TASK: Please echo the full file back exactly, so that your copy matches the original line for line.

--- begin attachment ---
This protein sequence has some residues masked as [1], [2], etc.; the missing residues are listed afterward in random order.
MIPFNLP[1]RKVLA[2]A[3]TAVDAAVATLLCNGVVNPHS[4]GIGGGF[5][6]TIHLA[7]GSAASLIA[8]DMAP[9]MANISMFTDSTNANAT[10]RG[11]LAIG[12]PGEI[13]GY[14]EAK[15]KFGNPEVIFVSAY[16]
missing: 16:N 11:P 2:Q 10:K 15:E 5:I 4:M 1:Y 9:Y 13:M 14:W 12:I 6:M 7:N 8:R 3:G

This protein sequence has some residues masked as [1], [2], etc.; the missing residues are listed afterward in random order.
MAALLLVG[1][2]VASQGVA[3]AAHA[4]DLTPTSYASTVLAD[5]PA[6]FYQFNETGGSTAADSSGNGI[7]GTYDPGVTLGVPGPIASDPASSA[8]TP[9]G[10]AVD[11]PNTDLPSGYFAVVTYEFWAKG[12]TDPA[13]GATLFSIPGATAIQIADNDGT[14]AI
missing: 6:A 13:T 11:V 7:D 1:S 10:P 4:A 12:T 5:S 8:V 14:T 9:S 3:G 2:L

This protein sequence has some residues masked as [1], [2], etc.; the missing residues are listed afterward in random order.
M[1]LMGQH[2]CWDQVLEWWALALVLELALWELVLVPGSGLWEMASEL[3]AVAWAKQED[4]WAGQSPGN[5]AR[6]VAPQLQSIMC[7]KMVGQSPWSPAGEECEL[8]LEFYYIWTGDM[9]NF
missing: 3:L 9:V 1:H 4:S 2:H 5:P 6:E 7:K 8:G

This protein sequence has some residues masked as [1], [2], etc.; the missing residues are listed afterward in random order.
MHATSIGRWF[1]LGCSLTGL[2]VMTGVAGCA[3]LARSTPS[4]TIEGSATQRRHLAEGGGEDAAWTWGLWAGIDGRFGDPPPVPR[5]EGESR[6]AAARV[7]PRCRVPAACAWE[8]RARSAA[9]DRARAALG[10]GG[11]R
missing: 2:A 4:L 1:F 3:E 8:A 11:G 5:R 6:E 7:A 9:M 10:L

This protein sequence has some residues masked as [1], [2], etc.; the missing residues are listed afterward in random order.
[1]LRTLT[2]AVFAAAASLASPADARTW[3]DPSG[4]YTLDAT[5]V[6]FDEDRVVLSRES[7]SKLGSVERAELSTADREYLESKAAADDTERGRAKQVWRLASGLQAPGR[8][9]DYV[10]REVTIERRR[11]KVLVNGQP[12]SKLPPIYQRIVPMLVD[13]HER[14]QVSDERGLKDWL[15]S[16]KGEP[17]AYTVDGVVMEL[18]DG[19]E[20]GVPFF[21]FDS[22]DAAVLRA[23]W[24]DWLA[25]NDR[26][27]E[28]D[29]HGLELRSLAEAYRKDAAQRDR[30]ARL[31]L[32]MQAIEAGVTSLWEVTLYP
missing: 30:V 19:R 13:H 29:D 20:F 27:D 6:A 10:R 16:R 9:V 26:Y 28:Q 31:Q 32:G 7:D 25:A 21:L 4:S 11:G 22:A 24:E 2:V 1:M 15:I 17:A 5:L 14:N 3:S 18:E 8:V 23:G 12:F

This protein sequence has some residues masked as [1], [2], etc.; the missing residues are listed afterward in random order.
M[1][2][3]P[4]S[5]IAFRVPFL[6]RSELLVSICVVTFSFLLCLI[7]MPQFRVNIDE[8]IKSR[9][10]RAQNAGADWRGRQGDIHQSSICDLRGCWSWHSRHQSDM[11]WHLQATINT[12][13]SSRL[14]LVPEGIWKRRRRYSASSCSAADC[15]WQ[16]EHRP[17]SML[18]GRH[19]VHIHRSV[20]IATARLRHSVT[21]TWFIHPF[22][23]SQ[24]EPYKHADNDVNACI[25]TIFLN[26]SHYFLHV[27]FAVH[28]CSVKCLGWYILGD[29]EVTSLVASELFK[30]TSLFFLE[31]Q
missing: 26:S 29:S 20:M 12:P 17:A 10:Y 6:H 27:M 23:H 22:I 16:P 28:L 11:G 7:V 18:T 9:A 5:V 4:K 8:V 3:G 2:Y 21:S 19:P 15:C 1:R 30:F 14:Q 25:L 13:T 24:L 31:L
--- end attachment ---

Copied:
This protein sequence has some residues masked as [1], [2], etc.; the missing residues are listed afterward in random order.
MIPFNLP[1]RKVLA[2]A[3]TAVDAAVATLLCNGVVNPHS[4]GIGGGF[5][6]TIHLA[7]GSAASLIA[8]DMAP[9]MANISMFTDSTNANAT[10]RG[11]LAIG[12]PGEI[13]GY[14]EAK[15]KFGNPEVIFVSAY[16]
missing: 16:N 11:P 2:Q 10:K 15:E 5:I 4:M 1:Y 9:Y 13:M 14:W 12:I 6:M 7:N 8:R 3:G

This protein sequence has some residues masked as [1], [2], etc.; the missing residues are listed afterward in random order.
MAALLLVG[1][2]VASQGVA[3]AAHA[4]DLTPTSYASTVLAD[5]PA[6]FYQFNETGGSTAADSSGNGI[7]GTYDPGVTLGVPGPIASDPASSA[8]TP[9]G[10]AVD[11]PNTDLPSGYFAVVTYEFWAKG[12]TDPA[13]GATLFSIPGATAIQIADNDGT[14]AI
missing: 6:A 13:T 11:V 7:D 1:S 10:P 4:A 12:T 5:S 8:V 14:T 9:S 3:G 2:L

This protein sequence has some residues masked as [1], [2], etc.; the missing residues are listed afterward in random order.
M[1]LMGQH[2]CWDQVLEWWALALVLELALWELVLVPGSGLWEMASEL[3]AVAWAKQED[4]WAGQSPGN[5]AR[6]VAPQLQSIMC[7]KMVGQSPWSPAGEECEL[8]LEFYYIWTGDM[9]NF
missing: 3:L 9:V 1:H 4:S 2:H 5:P 6:E 7:K 8:G

This protein sequence has some residues masked as [1], [2], etc.; the missing residues are listed afterward in random order.
MHATSIGRWF[1]LGCSLTGL[2]VMTGVAGCA[3]LARSTPS[4]TIEGSATQRRHLAEGGGEDAAWTWGLWAGIDGRFGDPPPVPR[5]EGESR[6]AAARV[7]PRCRVPAACAWE[8]RARSAA[9]DRARAALG[10]GG[11]R
missing: 2:A 4:L 1:F 3:E 8:A 11:G 5:R 6:E 7:A 9:M 10:L

This protein sequence has some residues masked as [1], [2], etc.; the missing residues are listed afterward in random order.
[1]LRTLT[2]AVFAAAASLASPADARTW[3]DPSG[4]YTLDAT[5]V[6]FDEDRVVLSRES[7]SKLGSVERAELSTADREYLESKAAADDTERGRAKQVWRLASGLQAPGR[8][9]DYV[10]REVTIERRR[11]KVLVNGQP[12]SKLPPIYQRIVPMLVD[13]HER[14]QVSDERGLKDWL[15]S[16]KGEP[17]AYTVDGVVMEL[18]DG[19]E[20]GVPFF[21]FDS[22]DAAVLRA[23]W[24]DWLA[25]NDR[26][27]E[28]D[29]HGLELRSLAEAYRKDAAQRDR[30]ARL[31]L[32]MQAIEAGVTSLWEVTLYP
missing: 30:V 19:R 13:H 29:D 20:F 27:D 6:A 10:R 16:R 9:V 26:Y 28:Q 31:Q 32:G 7:D 25:A 21:L 4:S 11:G 22:A 24:E 2:V 1:M 15:I 17:A 5:L 14:N 3:S 18:E 8:V 23:G 12:F

This protein sequence has some residues masked as [1], [2], etc.; the missing residues are listed afterward in random order.
M[1][2][3]P[4]S[5]IAFRVPFL[6]RSELLVSICVVTFSFLLCLI[7]MPQFRVNIDE[8]IKSR[9][10]RAQNAGADWRGRQGDIHQSSICDLRGCWSWHSRHQSDM[11]WHLQATINT[12][13]SSRL[14]LVPEGIWKRRRRYSASSCSAADC[15]WQ[16]EHRP[17]SML[18]GRH[19]VHIHRSV[20]IATARLRHSVT[21]TWFIHPF[22][23]SQ[24]EPYKHADNDVNACI[25]TIFLN[26]SHYFLHV[27]FAVH[28]CSVKCLGWYILGD[29]EVTSLVASELFK[30]TSLFFLE[31]Q
missing: 26:S 29:S 20:M 12:P 17:A 10:Y 6:H 27:M 23:H 22:I 16:P 28:L 11:G 7:V 18:T 9:A 5:V 4:K 8:V 3:G 2:Y 21:S 19:P 15:C 1:R 30:F 14:Q 25:L 13:T 24:L 31:L